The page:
Diy co2

Discussion in 'Beginner Discussions' started by Zoom, Jun 9, 2009.

  1. Zoom

    Zoom Retired Moderator

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    Ok, so I've decided that nothing beats a planted aquarium. But in order to get the perfect planted aquarium you need to have (1) proper lighting, and (2) CO2 injected into the system.

    I have sorted out the lighting, and believe I am on the right track there.

    This week I did a lot of research into DIY CO2 kits, as in JHB, hardly any LPS know what a CO2 injection system is, let alone the cheap version (approx R150.00) that Solex recommends as the cheaper alternative. All my LPS offered my Carbon chips for the filter. (Stupid idiots). And the LPS that did know what I was talking about, only stocked the R3k + stuff. (WHich did not suit my budget.)

    The DIY kit is very simple to make, and I am not going to go into too much detail about it, because you can google it yourself. There is a wealth of information about it.

    The major down sides to DIY CO2 is mainly (1) you can't really monitor how much CO2 you are injecting accurately, and (2) you can't stop it at night.
    Basically Yeast is added to sugar and water and put into an airtight container with air tubing going into the tank. Thus the yeast reacts with sugar, creating CO2 which we all now see goes into the tank. If you block the pipe at night, the yeast continues to react over night, and the bottle will eventually burst, leaving your lovely carpetted floor, furniture and everything else covered in a lovely sticky solution of fermenting sugar. And yes, it does REEK like beer gone bad.

    So how have I overcome these problems... well, in order to monitor the amount of CO2 I'm adding, instead of putting an airstone at the end of the tube, I put a drop counter in. (Thanks for the recommendation Solex). This literally enables me to count the number of drops. The number of drops can then be regulated with a valve (i.e to 1 drop every 5 seconds or so). Then what I did was I Tee'd off a piece of tubing off the main line coming into the tank, and simply put a shut of valve on the end. At night I will open this valve full, thus the CO2 being produced will take the path of least resistance, i.e not go into the tank, but simply evaporate into the air.

    My only concern with this, and time will tell, is if my lounge will have a yeast/sugar fermentation smell in the morning or not.

    My question to the experts now is what do I need to do to test that I am introducing sufficient CO2 into the tank? I don't want to overdo it and suffocate my fish, and I don't want to underdo it that it's got no beneficial use to the plants.
     
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  3. speedz

    speedz In need of a fishroom....

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    that is a good question
     
  4. sarf

    sarf

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    You must be careful wit putting co2 off at night..co2 levels can cause ph swings which are not good for your fish..i leave my diy c02 on whole night.can u post a pic of the drop counter please
     
  5. brentnorm

    brentnorm

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    How many drops per second do you inject ?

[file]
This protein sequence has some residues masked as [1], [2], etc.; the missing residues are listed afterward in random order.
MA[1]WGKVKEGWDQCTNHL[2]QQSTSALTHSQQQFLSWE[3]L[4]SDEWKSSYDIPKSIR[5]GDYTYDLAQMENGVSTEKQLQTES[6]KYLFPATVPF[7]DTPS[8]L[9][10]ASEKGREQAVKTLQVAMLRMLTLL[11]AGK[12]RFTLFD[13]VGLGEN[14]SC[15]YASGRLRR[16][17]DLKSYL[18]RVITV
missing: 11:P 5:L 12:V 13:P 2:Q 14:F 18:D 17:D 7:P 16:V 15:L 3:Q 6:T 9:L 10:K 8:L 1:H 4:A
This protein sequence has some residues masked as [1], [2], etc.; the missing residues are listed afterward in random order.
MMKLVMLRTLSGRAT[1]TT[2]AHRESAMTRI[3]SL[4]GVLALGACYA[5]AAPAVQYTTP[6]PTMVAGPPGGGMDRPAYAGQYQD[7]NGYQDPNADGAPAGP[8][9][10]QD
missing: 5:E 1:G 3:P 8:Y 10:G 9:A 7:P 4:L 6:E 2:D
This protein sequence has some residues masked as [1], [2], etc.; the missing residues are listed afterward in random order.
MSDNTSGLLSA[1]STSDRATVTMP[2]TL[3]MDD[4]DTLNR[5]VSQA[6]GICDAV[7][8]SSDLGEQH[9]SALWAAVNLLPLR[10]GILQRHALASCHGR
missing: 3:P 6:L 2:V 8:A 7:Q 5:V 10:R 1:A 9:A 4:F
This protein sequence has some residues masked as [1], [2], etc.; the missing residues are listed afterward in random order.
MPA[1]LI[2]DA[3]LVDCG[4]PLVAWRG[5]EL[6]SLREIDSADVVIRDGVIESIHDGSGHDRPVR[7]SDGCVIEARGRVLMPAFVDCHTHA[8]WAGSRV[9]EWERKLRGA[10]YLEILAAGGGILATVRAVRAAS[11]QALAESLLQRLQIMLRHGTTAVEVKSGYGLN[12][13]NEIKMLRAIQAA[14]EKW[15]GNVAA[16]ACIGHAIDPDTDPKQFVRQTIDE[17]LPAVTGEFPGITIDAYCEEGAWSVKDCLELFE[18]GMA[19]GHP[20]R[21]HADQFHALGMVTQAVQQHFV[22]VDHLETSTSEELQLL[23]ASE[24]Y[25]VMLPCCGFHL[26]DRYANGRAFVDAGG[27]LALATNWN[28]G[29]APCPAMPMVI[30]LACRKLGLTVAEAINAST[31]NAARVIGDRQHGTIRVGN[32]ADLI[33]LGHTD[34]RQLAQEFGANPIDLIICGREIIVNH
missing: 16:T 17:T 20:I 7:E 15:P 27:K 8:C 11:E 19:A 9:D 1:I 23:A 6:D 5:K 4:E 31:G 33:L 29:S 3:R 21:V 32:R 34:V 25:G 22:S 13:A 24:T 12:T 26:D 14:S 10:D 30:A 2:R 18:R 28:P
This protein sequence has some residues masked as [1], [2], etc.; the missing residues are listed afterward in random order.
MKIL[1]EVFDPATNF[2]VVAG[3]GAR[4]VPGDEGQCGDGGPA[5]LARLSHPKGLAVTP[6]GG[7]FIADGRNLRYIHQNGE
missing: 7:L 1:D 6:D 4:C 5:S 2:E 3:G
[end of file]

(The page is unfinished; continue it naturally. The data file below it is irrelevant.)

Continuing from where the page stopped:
6. sarf

    sarf

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    Brentnorm..i dont have anythin regulating my co2 at d moment..so wana check how the drop counter looks n get me one.i have added some crushed coral to take,as recommendation by some guys on planted tank forums..jst to make sure ph does not drop too much due to too much co2.i am looking for a bubble counter..got a glass co2 diffuser from a friend..it works fantastically
     
  7. Zafgak

    Zafgak Old fart

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    Zoom - a couple of suggestions - The vent pipe from the T piece can be routed outside so no smell. Always leave the release valve slightly open, day or night, that way if you forget to open it at night - no explosion. In fact I would have the whole setup outside and only pipe the CO2 in..
     
  8. OP
    Zoom

    Zoom Retired Moderator

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    Not as easy as it is if you live on a ground floor.... I'm on a third floor flat...and the balcony is too far away from the tank to put the stuff outside. THe longet the tuging.. the less it works.

    I'll post a pic tomorrow evening. Sorry, I went out this evening and got back late
     
  9. Zafgak

    Zafgak Old fart

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    OK sorry Zoom - didnt realise the third floor flat
     
  10. OP
    Zoom

    Zoom Retired Moderator

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    Here's the bubble counter.

    Inlet tube lets the air into the bottom chamber (Which is also filled with water)
    The CO2 then simply bubble through the chamber and passes out through the other pipe.

    Usually when you put CO2 into water, the only way you can do it is through an air-stone or the bubble counter. Through an air-stone works, but the bubbles come out as a constant stream of extremely small bubbles, so you really can't 'count' the bubbles. But with the bubble counter, you are able to count the amount of bubbles per minute.

    WHY you would want to do this I do not know, because I still do not know how I am suppose to test if I am over CO2ing or under CO2ing my tank.

    DSC00034.jpg
     

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